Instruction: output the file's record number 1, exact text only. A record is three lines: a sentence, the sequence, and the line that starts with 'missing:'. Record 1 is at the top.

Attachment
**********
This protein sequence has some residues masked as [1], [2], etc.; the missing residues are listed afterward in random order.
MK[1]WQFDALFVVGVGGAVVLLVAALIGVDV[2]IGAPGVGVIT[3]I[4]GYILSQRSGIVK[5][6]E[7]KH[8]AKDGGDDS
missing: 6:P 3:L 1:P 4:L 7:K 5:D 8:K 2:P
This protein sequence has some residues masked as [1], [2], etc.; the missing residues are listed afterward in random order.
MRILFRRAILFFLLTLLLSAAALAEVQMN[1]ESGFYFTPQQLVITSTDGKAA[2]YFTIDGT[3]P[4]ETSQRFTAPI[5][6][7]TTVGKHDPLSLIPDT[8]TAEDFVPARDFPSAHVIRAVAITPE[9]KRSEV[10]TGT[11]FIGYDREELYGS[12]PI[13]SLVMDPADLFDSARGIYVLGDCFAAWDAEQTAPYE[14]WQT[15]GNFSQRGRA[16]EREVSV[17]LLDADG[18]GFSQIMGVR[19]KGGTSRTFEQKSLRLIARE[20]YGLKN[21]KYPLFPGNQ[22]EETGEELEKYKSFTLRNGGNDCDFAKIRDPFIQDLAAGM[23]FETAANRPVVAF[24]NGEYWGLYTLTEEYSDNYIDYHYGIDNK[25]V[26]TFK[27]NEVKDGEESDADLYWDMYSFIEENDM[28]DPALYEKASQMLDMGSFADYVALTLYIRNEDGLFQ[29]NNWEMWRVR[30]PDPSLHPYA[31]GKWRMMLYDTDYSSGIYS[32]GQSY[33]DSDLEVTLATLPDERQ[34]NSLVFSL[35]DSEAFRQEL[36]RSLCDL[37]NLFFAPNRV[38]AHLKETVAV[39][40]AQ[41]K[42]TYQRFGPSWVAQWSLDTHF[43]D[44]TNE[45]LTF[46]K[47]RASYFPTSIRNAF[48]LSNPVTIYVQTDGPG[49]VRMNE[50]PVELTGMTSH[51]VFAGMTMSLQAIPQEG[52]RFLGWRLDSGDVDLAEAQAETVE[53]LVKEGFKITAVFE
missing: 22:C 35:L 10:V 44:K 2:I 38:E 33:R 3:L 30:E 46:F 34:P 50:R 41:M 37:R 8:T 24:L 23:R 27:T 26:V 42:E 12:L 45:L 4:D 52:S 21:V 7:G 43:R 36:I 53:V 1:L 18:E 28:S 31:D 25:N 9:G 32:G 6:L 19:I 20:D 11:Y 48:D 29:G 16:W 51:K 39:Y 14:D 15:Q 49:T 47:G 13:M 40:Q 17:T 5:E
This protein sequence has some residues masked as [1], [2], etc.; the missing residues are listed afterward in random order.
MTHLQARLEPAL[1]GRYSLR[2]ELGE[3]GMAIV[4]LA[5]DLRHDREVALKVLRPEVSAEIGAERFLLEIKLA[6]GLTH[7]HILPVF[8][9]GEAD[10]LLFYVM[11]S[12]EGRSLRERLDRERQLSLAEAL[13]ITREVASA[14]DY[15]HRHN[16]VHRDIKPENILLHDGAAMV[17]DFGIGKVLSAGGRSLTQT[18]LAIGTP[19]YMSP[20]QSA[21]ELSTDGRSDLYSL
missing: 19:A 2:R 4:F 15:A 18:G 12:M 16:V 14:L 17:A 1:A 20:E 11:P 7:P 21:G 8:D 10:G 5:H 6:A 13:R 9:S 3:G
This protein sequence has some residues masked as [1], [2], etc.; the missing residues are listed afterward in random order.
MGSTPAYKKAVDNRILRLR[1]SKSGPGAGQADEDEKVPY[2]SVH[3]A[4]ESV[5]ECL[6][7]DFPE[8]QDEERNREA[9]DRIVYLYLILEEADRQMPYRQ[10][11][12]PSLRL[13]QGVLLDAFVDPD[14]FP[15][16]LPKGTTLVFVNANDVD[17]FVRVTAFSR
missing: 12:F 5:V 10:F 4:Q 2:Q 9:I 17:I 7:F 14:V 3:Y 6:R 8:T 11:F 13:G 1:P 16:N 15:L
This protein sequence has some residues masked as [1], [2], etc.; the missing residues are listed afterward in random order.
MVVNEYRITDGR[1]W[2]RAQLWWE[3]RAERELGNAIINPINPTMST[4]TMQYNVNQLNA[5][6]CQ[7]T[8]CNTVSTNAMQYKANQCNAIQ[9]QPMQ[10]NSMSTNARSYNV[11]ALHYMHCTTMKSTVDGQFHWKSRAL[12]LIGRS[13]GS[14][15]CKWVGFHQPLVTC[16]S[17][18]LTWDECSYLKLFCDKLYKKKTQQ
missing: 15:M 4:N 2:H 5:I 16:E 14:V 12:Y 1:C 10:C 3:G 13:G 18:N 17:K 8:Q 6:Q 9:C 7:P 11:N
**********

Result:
This protein sequence has some residues masked as [1], [2], etc.; the missing residues are listed afterward in random order.
MK[1]WQFDALFVVGVGGAVVLLVAALIGVDV[2]IGAPGVGVIT[3]I[4]GYILSQRSGIVK[5][6]E[7]KH[8]AKDGGDDS
missing: 6:P 3:L 1:P 4:L 7:K 5:D 8:K 2:P